Lydia McKee is concerned about going to work. McKee is a 23-year-old Lane Community College student who works in the clothing section of the Gateway Target in Springfield.
McKee says that the store reported on June 27 that one of its employees had tested positive for the coronavirus. That employee’s last work day before quarantine? Also June 27.
“A lot of people received calls. A lot of people did not receive calls,” McKee says on the announcement.
Though it’s easy to forget these days, we’re still in the midst of a pandemic. Nearly 500,000 people have been killed by the novel coronavirus worldwide, and Oregon is continuing to reopen despite reporting new records of cases almost daily.
Every county in Oregon has entered at least Phase One in reopenings, and reported cases across the state, especially in Multnomah, Union and Lincoln, have surged. Lane County, which typically reported no cases a day just before it entered the first phase of reopening, now reports around 13 new cases daily.
Despite the surge, people have tried to make masks a political issue — Gov. Kate Brown ordered people in some counties to wear masks in public, indoor spaces on June 12 but did not extend the order statewide until July 1. Meanwhile, states like Texas and Arizona have rolled back reopenings after seeing record cases, and Brown said she may do the same if cases continue to increase.
According to data provided by the Occupational Safety and Health Administration (OSHA), businesses in the Eugene-Springfield area have had 496 COVID-19 related complaints filed against them by employees since March 13. Some businesses and organizations have had multiple grievances filed against them. The issues listed in the complaints range from businesses not requiring or allowing for social distancing, management allowing employees to come into work while sick or with a fever and improper sanitization of the area.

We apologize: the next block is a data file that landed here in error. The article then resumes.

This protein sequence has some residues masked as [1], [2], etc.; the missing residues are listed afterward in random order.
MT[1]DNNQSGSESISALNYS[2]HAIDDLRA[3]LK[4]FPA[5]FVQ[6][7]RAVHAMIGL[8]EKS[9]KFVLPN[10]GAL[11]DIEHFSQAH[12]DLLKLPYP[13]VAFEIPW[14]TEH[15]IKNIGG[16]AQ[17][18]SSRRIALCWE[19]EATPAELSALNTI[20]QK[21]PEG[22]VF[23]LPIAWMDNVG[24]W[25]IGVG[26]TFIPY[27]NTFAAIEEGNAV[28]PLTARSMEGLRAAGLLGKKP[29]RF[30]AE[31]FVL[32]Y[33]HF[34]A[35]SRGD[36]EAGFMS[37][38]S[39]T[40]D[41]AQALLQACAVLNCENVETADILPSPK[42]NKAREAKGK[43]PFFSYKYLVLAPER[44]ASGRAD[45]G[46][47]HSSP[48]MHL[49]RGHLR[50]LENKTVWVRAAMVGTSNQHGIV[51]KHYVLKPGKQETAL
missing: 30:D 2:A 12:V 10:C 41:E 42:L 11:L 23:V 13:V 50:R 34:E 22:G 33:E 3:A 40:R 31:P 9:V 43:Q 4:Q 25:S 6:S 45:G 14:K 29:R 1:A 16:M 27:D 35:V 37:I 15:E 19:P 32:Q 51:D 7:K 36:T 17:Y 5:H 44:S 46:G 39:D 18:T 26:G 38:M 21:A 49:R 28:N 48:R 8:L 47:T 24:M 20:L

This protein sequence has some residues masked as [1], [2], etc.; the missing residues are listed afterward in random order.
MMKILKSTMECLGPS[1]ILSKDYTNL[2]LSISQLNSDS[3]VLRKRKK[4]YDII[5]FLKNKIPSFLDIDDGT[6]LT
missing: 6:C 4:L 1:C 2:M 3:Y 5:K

Target never made masks mandatory for customers to enter the store, and now that it’s a legal requirement — punishable as a Class C misdemeanor — employees are still not allowed to ask customers why they’re not wearing a mask or to request that they put one on, McKee says. Instead, they are supposed to ask their managers.
The Springfield Target directed calls for comment to its corporate press office, which did not respond to requests for comment.
“It’s HR and management’s job to protect the workers,” McKee says. And for McKee’s coworkers, that doesn’t mean they feel safe, she says.
“It’s really hard for people to speak out when they’re afraid of losing their job,” McKee says. While she says she feels comfortable speaking out because her family can support her — though not without some financial strain — her coworkers may not be so lucky.